Why is it so difficult to create a voting system everyone can agree upon?

Alright, how does this sound?

First, we make an electronic voting machine with whatever features that most electronic voting systems work upon. We get the advantage of quickly and accurately compiled results, cost saving from human vote-counters in non-disputed elections, and whatever other reasons people want to switch over from current voting systems for.

Second, we attach a “vote receipt” printer to this electronic system. After someone fills out their “electronic ballot,” before the ballot is submitted, this reciept prints out in large letters. People are told to verify the reciept manually, and if it is acceptable, the ballot is submitted and the reciept is then placed in a large ballot lock box to serve as a permanent, non-electronic, relatively tamper-proof, auditable record of the election. If a mistake has been made, people can start over and get a new ballot. Each vote could be coded with its own digital key or string of digits to make it even harder to tamper with. Of course, this key would correspond in no way with the individual to cast that vote.

If someone objects to the election results, all the county has to do is open up their big old box o’ votes, read the clear digital print outs, and retabulate the results.

How much does a reciept printer like this cost compared to the fiasco in Florida or the complete price of a new electronic voting machine? Can we all be quiet and happy with our spiffy new voting system?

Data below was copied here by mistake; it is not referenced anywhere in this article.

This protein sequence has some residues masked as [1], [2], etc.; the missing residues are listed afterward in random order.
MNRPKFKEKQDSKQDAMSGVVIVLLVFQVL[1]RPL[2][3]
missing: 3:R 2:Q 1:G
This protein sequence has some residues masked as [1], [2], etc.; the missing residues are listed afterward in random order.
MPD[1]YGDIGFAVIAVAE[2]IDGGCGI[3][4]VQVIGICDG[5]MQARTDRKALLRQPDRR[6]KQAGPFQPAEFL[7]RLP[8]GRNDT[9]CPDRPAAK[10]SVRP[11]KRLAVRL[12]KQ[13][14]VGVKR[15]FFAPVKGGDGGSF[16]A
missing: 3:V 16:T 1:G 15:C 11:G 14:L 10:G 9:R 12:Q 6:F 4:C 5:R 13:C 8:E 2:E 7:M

Any objections?

Well, if you’re voting, you’re trying to be democratic. In so doing, you essentially guarantee that not everyone will agree on the voting method. You’ll even get into an argument about how you voted on the voting method. It would be an endless and fruitless debate.

The best approach should be to say “Screw what you may think, I’ve thought long and hard, and this is the best way to vote. This is the method you will use. If you don’t like it, too effing bad.”

Maybe your idea is the best; it doesn’t matter. The reason we can’t find a better electoral system is not because no better systems exist, but because we’d need a vote to ratify it. Ironically, by trying to find a way to cast the vote that best allows the will of the people to be done, you will upset some segment of the electorate, and your efforts to reform will likely be foiled. Hence, oddly, it is easier to stick with the pathetic system we have now, even if, on occasion, it makes the majority of voters unhappy with the outcome.